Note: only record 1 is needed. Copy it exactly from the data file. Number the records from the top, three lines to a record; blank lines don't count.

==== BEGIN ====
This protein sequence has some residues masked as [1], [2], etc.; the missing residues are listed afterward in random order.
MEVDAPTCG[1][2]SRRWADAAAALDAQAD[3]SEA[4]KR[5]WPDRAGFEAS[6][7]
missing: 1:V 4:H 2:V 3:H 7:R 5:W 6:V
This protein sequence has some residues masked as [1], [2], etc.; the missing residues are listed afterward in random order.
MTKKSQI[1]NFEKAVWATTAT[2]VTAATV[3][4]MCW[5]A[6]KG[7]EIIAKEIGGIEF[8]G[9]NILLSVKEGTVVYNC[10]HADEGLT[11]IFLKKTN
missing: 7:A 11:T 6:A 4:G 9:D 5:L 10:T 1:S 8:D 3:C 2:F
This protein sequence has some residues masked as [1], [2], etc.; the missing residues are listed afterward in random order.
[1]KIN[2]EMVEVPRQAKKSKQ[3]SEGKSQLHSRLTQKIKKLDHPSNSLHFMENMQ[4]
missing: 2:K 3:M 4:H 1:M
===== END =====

This protein sequence has some residues masked as [1], [2], etc.; the missing residues are listed afterward in random order.
MEVDAPTCG[1][2]SRRWADAAAALDAQAD[3]SEA[4]KR[5]WPDRAGFEAS[6][7]
missing: 1:V 4:H 2:V 3:H 7:R 5:W 6:V